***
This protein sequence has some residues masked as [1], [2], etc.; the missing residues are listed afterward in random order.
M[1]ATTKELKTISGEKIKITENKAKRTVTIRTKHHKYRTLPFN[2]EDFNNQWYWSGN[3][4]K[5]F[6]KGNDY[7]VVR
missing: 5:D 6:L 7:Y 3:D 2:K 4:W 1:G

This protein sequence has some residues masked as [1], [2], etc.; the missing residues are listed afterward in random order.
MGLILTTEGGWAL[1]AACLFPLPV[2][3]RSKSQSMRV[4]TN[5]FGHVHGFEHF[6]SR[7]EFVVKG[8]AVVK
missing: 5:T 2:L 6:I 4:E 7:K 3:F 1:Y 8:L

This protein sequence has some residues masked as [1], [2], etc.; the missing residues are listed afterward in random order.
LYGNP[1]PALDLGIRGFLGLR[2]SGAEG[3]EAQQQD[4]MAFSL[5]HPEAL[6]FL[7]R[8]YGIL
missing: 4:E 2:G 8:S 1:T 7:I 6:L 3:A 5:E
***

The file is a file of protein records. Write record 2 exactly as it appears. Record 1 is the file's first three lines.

This protein sequence has some residues masked as [1], [2], etc.; the missing residues are listed afterward in random order.
MGLILTTEGGWAL[1]AACLFPLPV[2][3]RSKSQSMRV[4]TN[5]FGHVHGFEHF[6]SR[7]EFVVKG[8]AVVK
missing: 5:T 2:L 6:I 4:E 7:K 3:F 1:Y 8:L